• 82°

School Board: The policy won#039;t change in time#039;

At a special-called meeting of the Butler County Board of Education on Thursday, an emotionally charged issue topped the discussions before the board. When it was all said and done, many parents left the meeting disappointed.

More than 300 signatures appearing on a petition that called for the Butler County Board of Education to reverse its decision to prevent seniors unable to pass the exit exam from walking in ceremony were presented to all members of the board.

In letters addressed to Dr. Mike Reed and the members of the board, parents asked for the reconsideration of the decision to disallow high school seniors who have failed to pass the Alabama High School Graduation Exit Exam (AHSGE) to participate in the graduation ceremonies with their classmates.

"We have been told by the State Board of Education that this is a decision made at the county level, not the state," said Kirby Blackburn of Georgiana, who's A and B Honor Roll Student has been told she could not participate in graduation exercises.

"She has done well in school for 13 years, including Kindergarten, and stayed on the honor roll-she did well on the teacher report card' SAT exams, but now they say she cannot graduate," he said.

"Our daughter Shannon has fulfilled all required criteria for graduation, with the exception of passing the AHSGE," said Debbie Lewis. She has also spent several hours between each exam with her teachers and tutors, studying specifically for the AHSGE.

"Many school systems have chosen to continue to allow the students to walk with their peers," Lewis said. "Think of the impact it has on a student, one who has done well through the school career, with the dream of graduating in ceremony-it is a terrible disappointment."

Two tenured teachers at Georgiana High School signed a letter to parents asking they take action in the matter.

"We are writing to request that each of you call all of the Butler County Board of Education members in regard to the rule stating that seniors who have not passed the Graduation Exam will not be allowed to participate in graduation ceremonies," said Jennifer Burt and Rachel Burleson, senior class sponsors at Georgiana High. "We feel that if a senior has earned his or her 28 credits set forth by the board, he or she should be able to participate."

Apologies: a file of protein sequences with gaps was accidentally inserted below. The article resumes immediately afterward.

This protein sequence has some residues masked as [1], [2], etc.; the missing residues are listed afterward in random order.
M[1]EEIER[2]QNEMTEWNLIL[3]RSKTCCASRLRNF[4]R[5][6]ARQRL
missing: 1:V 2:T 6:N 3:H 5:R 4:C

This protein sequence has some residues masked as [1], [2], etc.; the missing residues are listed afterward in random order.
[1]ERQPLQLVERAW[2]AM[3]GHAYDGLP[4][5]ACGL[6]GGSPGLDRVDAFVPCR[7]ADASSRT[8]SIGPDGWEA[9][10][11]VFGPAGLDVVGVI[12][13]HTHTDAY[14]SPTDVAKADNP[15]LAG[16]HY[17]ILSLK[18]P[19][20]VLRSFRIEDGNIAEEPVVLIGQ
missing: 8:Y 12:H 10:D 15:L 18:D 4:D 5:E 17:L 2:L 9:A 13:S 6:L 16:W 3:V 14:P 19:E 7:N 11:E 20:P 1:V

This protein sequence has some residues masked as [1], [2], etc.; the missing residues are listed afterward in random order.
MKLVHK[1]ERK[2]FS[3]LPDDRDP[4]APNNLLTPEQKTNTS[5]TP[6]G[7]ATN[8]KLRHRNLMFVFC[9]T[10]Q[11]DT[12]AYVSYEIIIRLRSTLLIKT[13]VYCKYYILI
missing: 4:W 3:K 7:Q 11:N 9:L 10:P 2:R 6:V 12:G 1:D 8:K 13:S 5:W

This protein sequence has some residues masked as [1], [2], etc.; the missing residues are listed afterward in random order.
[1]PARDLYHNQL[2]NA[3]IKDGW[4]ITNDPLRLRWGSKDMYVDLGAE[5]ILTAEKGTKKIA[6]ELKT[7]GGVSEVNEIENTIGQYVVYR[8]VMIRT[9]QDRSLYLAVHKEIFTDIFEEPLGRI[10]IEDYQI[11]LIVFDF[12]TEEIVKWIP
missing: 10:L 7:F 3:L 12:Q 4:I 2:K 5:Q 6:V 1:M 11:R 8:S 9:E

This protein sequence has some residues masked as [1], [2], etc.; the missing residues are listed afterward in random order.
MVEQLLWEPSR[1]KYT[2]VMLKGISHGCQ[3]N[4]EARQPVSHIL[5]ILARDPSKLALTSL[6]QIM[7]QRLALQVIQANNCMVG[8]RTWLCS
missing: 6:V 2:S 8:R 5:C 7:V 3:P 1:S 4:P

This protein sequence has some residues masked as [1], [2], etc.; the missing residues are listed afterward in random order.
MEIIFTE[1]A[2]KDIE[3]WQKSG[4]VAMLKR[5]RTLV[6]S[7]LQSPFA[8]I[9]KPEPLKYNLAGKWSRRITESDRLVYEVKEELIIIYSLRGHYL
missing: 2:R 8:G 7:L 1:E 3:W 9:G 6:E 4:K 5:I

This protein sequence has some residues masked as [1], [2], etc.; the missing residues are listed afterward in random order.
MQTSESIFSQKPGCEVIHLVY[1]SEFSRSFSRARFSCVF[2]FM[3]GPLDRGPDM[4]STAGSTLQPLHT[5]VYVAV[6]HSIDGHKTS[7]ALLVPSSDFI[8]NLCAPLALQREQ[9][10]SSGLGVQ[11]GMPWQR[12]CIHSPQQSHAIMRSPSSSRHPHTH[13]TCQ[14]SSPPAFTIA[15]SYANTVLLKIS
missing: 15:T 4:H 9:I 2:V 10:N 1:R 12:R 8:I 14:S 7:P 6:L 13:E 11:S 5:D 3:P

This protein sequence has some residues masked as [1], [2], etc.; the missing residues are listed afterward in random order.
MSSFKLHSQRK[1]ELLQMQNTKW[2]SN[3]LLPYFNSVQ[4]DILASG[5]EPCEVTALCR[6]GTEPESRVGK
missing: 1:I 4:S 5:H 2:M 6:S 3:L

The educators also said in the letter that this county' decision could be overturned with the support of (parental) phone calls.

Georgiana High has three such seniors in this situation, according to the teachers, who said they feel it is important to the student's self-esteem and future successes to be included in graduation.

In closing the letter, the teachers included the phone numbers of all five board members.

"This test is so hard that it is being phased in," said Blackburn. "Only two of the five parts have a must-pass this year."

"We are not asking for our student to receive a diploma if she hasn't earned it-we just want her to be able to walk in ceremony with her classmates of 12 years," Blackburn said.

Dr. Mike Reed, board superintendent, spoke to the board members.

"Last year, if you all recall, we had a dual-standard," Reed said. "and if we change back to allowing the non-passing students to walk, then we will again have a dual-standard."

Reed then recommended to the board members that they allow the policy to stand-whereby students not passing the exit exam could not participate in graduation exercises.

A motion to that effect was never presented by any of the members, and a long discussion ensued, whereby parents in the gallery were allowed to discuss their views with the board.